What is our Iran policy?
The president has now begun scolding the regime in Iran for its brutal behavior. But alas, he is once again plagued by the same cautiousness that rendered him mute in June 2009 at the birth of the Green Movement and that left him continually behind the curve during the Egyptian revolution. The Post reports:
President Obama addressed the Iranian demonstrations Tuesday with a large measure of caution, calling on Iran's leaders to allow protesters to express their grievances but stopping short of calling for a change in government. ...
In his news conference, Obama continued to focus on the demonstrations underway and not on his preferred outcome, a balance he also maintained during the 18-day uprising in Egypt. Only in the final stage did he align the United States with the demonstrators' call for President Hosni Mubarak's immediate resignation.
In other words, far from being on the right side of history at every turn (as the president bizarrely asserted at his press conference), the administration's muddied policy and indecisiveness on regime change remained remarkably consistent over the past two years.
Meanwhile, the Iranian regime is unmoved by anything Obama might say at this point. The New York Times reports:
A day after the most significant street protests in Iran since the end of the 2009 uprising there, members of the Iranian Parliament called on Tuesday for the two most prominent opposition leaders to be prosecuted and sentenced to death for stirring unrest.
The call came as confrontations between government authorities and protesters inspired by the Tunisia and Egypt revolutions continued to unfold elsewhere in the region, with violent clashes in Bahrain and Yemen. ...
The offense of being "corrupts on earth," a catchall indictment of political dissent, carries the death sentence. It was not immediately clear whether the two men would be arrested. Both are under effective house arrest with their communications and movements restricted.
In other words, as Obama remains cautious, the Iranian regime grows more aggressive.
I asked Michael Singh of the Washington Institute how the administration might effectively aid the protesters. He responded by e-mail: "Political and human rights in Iran should be moved up the Western diplomatic agenda, and feature more prominently in statements, UN meetings, and negotiations with Iran. The U.S. should also engage with the opposition more energetically, meeting with representatives of dissident groups and hearing directly from them how the U.S. can help."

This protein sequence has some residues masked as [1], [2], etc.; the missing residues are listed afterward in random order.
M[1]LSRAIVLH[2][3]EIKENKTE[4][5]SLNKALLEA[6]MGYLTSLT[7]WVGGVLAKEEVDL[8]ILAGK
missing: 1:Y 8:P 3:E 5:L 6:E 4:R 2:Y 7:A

Why not stop talks entirely -- in essence, ostracize the regime? Singh told me that several factors "militate against such a position." First, he contends that "the regime itself -- especially the most hardline elements associated with Khamenei -- would be relieved if the U.S. unilaterally cut off contact, as they view dialogue with the U.S. as undesirable at best and dangerous at worst." Second, Singh points out, "As a practical matter, neither Europe nor our allies elsewhere seem prepared to cut off or even downgrade their own relations with Tehran, which means that the regime would neither be delegitimized nor isolated." And finally, Singh believes that "it may be easier for dissidents and reformists to meet with U.S. and other Western officials if the regime is also doing so."
There may be disagreement on everything other than our allies' unwillingness to break off talks. But Singh is precisely right that simply doing what we have been doing is fruitless and counterproductive. As he puts it, "Our current approach to engagement -- in which we meet only with the regime's hand-picked representatives at the time and place of their choosing, following a strict agenda and script -- is favorable to the regime, and we should shake it up."
However, it's not clear that the administration understands that belated words of support for demonstrators do not make for an Iran policy.
| February 16, 2011; 9:35 AM ET
Categories: Iran, National Security, Obama White House, foreign policy
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